The Argus at KellyGang 14/3/1879
We intend if possible to have the honour of capturing the Kelly gang, and the Sydney steamer which left on last Saturday took Inspector O'Connor and some black troopers who have seen several years' service in Northern Queensland , protecting miners and squatters from the Myalla, and occassionally punishing the latter severely. He is a good officer, and discriminates between "niggers and "niggers," which not all native police officers do. He has had the hardihood to enter into conferences and treaties with the Myalla, and to tell them they should not be harmed by his "demons," while they spared the settlers and did not spear their cattle. For this he is by many accounted a visionary, but at any rate he has been the man selected at the desire of the New South Wales and Victorian Governments, to render help in running down the outlaws whose non capture for so long a time is a disgrace to Australia. His second in command is Constable King, a native of Queensland , and so skilled in bush craft as to be himself a match for a Myalla. Six black trackers accompany them, trained human sleuth hounds, who have served with O'Connor for years, and will do his bidding with as little hesitation as hand-reared mastiffs. They may be shot down, but they will scent the Kellys miles away, and while life lasts they will never leave the trail. Its bloody work and hazardous, but the peace and credit of the colonies demands that it shall be done, and these men will do it if not anticipated by the Victorian police, which looks unlikely.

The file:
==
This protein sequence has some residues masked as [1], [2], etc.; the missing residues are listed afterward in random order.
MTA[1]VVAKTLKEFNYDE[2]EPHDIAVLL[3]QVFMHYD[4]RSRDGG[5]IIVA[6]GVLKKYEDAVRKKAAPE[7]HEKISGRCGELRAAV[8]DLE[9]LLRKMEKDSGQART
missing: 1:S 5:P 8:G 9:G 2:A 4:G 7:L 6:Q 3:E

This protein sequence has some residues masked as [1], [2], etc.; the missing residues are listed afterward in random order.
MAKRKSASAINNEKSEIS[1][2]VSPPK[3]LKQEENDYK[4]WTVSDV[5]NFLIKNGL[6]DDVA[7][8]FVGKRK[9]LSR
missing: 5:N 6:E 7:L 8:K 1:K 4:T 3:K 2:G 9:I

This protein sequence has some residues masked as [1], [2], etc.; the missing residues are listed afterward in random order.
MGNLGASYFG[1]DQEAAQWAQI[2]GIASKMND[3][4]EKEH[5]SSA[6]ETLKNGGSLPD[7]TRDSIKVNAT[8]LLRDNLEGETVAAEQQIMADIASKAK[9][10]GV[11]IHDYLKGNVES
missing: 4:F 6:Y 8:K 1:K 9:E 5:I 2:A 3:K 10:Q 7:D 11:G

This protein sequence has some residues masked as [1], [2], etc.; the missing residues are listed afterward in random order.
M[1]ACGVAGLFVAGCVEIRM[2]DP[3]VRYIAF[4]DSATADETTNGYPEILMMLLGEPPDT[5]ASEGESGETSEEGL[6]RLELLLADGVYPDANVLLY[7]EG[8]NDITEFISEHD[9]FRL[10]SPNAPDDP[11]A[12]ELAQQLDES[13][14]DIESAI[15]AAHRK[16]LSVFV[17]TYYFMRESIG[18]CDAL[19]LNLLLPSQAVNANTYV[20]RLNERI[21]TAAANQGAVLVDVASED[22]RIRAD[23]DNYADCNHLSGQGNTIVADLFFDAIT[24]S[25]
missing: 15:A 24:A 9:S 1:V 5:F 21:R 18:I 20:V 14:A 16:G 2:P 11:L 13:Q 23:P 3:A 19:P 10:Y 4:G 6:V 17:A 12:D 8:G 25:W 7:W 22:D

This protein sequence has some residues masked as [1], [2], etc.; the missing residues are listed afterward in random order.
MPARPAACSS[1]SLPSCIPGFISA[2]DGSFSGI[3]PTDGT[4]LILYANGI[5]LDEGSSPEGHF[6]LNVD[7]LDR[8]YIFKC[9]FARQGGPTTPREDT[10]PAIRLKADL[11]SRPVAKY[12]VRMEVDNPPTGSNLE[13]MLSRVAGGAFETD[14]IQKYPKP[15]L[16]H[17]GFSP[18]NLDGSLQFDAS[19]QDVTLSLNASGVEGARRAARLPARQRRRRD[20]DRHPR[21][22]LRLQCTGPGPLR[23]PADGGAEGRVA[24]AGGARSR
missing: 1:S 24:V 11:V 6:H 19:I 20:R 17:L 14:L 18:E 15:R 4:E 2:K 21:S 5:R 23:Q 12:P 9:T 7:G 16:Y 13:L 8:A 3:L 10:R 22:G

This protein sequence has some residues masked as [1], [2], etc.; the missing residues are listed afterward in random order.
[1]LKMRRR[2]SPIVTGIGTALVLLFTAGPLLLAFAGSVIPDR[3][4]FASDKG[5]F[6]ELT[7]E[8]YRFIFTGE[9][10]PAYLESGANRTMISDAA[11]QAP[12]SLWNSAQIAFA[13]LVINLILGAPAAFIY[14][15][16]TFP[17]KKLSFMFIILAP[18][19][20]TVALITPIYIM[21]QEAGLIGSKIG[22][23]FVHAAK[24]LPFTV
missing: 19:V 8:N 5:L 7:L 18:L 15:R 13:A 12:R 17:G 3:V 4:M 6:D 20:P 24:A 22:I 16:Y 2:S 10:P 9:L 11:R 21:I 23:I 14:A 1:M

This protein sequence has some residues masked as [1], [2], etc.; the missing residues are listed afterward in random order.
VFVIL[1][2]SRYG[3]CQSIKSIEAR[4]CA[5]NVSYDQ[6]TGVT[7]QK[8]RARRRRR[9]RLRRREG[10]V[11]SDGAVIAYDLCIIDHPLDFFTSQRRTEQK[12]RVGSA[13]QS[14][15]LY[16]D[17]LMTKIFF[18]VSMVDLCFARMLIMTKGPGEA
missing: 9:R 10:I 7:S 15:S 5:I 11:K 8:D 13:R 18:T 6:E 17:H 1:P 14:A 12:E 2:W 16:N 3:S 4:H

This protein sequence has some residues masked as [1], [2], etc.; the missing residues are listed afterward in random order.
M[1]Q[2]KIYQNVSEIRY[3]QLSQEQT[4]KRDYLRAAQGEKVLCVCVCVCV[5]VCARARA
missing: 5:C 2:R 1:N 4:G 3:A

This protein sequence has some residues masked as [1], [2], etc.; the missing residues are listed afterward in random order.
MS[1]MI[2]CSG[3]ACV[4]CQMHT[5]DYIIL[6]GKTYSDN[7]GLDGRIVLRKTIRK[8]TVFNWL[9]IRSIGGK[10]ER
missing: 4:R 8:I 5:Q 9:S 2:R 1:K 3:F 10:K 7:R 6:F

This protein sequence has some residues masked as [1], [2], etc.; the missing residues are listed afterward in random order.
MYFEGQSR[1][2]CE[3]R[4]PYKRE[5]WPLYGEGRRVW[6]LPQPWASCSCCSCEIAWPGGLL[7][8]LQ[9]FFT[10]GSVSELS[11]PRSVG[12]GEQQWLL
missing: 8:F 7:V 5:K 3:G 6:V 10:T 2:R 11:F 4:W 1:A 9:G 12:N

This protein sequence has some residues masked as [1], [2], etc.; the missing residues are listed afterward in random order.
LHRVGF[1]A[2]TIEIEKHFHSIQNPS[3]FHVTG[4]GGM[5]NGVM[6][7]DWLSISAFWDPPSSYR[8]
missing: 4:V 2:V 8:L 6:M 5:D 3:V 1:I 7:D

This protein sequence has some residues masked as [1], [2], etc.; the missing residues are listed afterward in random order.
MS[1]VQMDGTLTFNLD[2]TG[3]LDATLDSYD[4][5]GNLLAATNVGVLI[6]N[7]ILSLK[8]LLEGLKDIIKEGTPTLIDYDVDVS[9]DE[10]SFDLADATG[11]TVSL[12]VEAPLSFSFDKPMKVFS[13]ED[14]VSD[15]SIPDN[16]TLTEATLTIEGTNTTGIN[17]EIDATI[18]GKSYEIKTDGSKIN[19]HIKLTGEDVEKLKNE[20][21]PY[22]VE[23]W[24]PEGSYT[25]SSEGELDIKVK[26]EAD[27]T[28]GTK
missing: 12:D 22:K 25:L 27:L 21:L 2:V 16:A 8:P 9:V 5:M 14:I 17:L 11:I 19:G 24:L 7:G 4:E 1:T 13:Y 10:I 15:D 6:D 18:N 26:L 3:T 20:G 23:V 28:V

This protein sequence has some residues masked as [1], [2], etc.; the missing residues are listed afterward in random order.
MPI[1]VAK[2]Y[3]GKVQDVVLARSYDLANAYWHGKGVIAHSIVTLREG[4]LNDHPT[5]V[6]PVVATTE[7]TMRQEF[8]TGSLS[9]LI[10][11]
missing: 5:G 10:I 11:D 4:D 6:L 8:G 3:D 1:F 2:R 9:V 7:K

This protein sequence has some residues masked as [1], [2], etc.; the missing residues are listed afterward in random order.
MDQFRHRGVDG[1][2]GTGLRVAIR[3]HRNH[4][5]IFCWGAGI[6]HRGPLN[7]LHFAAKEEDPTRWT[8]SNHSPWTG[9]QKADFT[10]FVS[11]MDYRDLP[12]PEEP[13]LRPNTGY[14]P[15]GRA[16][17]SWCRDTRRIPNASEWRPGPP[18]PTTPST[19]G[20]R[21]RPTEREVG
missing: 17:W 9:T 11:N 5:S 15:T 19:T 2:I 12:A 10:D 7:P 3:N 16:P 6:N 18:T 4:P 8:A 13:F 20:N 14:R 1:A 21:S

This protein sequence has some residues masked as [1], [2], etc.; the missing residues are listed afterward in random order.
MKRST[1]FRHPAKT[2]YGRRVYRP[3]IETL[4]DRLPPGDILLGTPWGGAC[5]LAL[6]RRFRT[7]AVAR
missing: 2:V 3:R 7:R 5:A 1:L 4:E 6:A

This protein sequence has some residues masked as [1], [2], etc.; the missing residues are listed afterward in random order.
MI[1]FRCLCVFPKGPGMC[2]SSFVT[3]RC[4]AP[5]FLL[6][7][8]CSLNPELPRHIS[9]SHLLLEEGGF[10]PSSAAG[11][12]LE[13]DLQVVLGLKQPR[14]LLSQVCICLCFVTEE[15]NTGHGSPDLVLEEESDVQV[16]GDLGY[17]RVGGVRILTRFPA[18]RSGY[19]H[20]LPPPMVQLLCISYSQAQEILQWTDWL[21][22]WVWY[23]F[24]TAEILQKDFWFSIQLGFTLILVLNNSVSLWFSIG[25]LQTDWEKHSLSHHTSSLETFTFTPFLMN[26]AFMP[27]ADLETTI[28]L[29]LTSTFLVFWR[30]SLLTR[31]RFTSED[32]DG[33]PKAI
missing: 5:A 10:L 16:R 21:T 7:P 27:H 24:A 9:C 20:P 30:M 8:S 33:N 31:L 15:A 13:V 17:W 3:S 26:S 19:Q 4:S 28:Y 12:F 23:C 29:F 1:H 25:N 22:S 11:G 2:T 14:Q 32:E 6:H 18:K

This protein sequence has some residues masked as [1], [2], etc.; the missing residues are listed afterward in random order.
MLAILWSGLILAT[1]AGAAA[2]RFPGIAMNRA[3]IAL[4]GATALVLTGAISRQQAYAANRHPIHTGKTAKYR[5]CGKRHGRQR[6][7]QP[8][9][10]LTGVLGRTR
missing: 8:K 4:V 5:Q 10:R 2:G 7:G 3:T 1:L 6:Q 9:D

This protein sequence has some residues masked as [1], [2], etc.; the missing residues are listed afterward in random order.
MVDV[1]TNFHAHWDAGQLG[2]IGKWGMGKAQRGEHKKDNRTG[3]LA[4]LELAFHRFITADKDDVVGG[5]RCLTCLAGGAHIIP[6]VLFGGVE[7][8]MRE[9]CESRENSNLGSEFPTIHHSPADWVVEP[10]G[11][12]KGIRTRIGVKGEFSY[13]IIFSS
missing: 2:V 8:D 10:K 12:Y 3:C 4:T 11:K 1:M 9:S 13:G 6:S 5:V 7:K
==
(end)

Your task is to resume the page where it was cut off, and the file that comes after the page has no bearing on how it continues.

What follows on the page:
WATCHFUL. TO THE EDITOR OF THE ARGUS
Sir,-I am of opinion that the Kelly gang are making tracks for the far north, and do not think that it was ever their intention to recross the Victorian border after their last bank robbery. There are large steamers constantly leaving Cooktown and other ports for Hong Kong, by which. "possessing as they do plenty of means," they can easily make good their final escape. Do you know, Sir, if the police have taken any steps with reference to this movement of the outlaws, because I happen to know that the department coincides in my opinion? Would it not have been wise of the Government weeks ago to have despatched Constable M'Intyre or some other member of the force personally acquainted with these murderers, and thereby manifested a desire to effect their capture? The Government should remember that, from the very moment those three poor men were shot down, now nearly five months, in the Wombat Ranges, to the present moment, not one iota of positive information has been obtained by the police relative to the movements of the Kelly gang. Perhaps it may not be too late even now to have the northern ports watched, and, if possible, prevent the ultimate escape of these wretches -Yours, &c , ETON.
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